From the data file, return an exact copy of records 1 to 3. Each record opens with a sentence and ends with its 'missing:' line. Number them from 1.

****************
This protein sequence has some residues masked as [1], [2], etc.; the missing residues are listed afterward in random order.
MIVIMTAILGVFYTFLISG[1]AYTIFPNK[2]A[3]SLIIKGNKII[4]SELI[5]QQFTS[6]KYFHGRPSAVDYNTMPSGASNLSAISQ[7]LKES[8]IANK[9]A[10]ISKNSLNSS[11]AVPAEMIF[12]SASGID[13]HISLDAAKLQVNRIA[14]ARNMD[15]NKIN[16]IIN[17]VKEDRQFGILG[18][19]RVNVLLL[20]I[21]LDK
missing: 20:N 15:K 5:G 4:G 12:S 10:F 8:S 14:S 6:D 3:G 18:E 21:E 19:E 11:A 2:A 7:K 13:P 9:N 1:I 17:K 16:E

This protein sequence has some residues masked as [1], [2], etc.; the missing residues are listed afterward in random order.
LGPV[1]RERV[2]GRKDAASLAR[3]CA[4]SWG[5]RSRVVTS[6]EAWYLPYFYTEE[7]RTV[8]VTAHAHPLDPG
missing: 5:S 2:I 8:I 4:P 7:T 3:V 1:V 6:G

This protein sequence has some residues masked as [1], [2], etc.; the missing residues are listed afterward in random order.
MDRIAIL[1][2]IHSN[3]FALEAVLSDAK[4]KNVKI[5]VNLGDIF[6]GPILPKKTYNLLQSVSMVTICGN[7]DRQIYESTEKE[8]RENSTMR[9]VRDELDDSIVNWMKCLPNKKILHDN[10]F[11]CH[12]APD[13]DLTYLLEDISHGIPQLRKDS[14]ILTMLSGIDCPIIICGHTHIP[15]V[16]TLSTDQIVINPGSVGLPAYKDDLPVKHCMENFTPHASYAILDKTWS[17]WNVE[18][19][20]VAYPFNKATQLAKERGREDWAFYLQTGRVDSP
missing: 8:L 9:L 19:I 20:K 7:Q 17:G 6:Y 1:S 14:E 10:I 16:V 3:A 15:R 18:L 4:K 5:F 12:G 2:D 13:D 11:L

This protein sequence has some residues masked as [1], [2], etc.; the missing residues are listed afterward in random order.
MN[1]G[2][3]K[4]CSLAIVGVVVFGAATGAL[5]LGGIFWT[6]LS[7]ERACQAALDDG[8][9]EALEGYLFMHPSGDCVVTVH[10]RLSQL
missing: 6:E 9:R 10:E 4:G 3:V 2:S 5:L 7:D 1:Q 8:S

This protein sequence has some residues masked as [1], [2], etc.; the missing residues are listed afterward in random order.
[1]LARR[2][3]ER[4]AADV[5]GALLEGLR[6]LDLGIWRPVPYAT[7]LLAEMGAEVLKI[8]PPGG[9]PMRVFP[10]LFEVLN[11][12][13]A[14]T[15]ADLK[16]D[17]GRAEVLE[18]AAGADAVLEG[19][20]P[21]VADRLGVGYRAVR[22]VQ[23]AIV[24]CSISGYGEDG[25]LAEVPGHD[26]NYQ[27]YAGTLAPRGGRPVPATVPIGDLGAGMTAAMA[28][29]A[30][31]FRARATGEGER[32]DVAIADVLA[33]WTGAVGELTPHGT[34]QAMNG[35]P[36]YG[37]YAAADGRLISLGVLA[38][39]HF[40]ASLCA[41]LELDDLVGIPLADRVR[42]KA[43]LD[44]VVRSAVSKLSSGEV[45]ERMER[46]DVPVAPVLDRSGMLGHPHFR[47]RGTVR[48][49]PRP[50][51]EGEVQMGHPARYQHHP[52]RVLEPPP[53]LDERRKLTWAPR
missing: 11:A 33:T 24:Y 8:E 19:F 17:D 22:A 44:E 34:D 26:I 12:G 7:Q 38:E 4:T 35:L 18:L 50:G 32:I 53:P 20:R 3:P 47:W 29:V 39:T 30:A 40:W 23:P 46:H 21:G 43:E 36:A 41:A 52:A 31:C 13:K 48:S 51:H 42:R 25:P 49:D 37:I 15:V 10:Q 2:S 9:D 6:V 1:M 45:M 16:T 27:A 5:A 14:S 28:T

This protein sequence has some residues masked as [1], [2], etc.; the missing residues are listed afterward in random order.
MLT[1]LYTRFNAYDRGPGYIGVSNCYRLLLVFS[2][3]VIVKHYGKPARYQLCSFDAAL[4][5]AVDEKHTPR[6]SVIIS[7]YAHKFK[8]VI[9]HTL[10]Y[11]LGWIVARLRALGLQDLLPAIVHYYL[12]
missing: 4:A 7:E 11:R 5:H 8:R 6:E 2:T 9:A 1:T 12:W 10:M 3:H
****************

This protein sequence has some residues masked as [1], [2], etc.; the missing residues are listed afterward in random order.
MIVIMTAILGVFYTFLISG[1]AYTIFPNK[2]A[3]SLIIKGNKII[4]SELI[5]QQFTS[6]KYFHGRPSAVDYNTMPSGASNLSAISQ[7]LKES[8]IANK[9]A[10]ISKNSLNSS[11]AVPAEMIF[12]SASGID[13]HISLDAAKLQVNRIA[14]ARNMD[15]NKIN[16]IIN[17]VKEDRQFGILG[18][19]RVNVLLL[20]I[21]LDK
missing: 20:N 15:K 5:G 4:G 12:S 10:F 8:S 14:S 6:D 3:G 18:E 21:E 19:E 11:A 2:A 7:K 13:P 9:N 1:I 17:K 16:E

This protein sequence has some residues masked as [1], [2], etc.; the missing residues are listed afterward in random order.
LGPV[1]RERV[2]GRKDAASLAR[3]CA[4]SWG[5]RSRVVTS[6]EAWYLPYFYTEE[7]RTV[8]VTAHAHPLDPG
missing: 5:S 2:I 8:I 4:P 7:T 3:V 1:V 6:G

This protein sequence has some residues masked as [1], [2], etc.; the missing residues are listed afterward in random order.
MDRIAIL[1][2]IHSN[3]FALEAVLSDAK[4]KNVKI[5]VNLGDIF[6]GPILPKKTYNLLQSVSMVTICGN[7]DRQIYESTEKE[8]RENSTMR[9]VRDELDDSIVNWMKCLPNKKILHDN[10]F[11]CH[12]APD[13]DLTYLLEDISHGIPQLRKDS[14]ILTMLSGIDCPIIICGHTHIP[15]V[16]TLSTDQIVINPGSVGLPAYKDDLPVKHCMENFTPHASYAILDKTWS[17]WNVE[18][19][20]VAYPFNKATQLAKERGREDWAFYLQTGRVDSP
missing: 8:L 9:L 19:I 20:K 7:Q 17:G 6:Y 1:S 14:E 10:I 16:V 3:A 15:R 18:L 4:K 5:F 12:G 2:D 13:D 11:L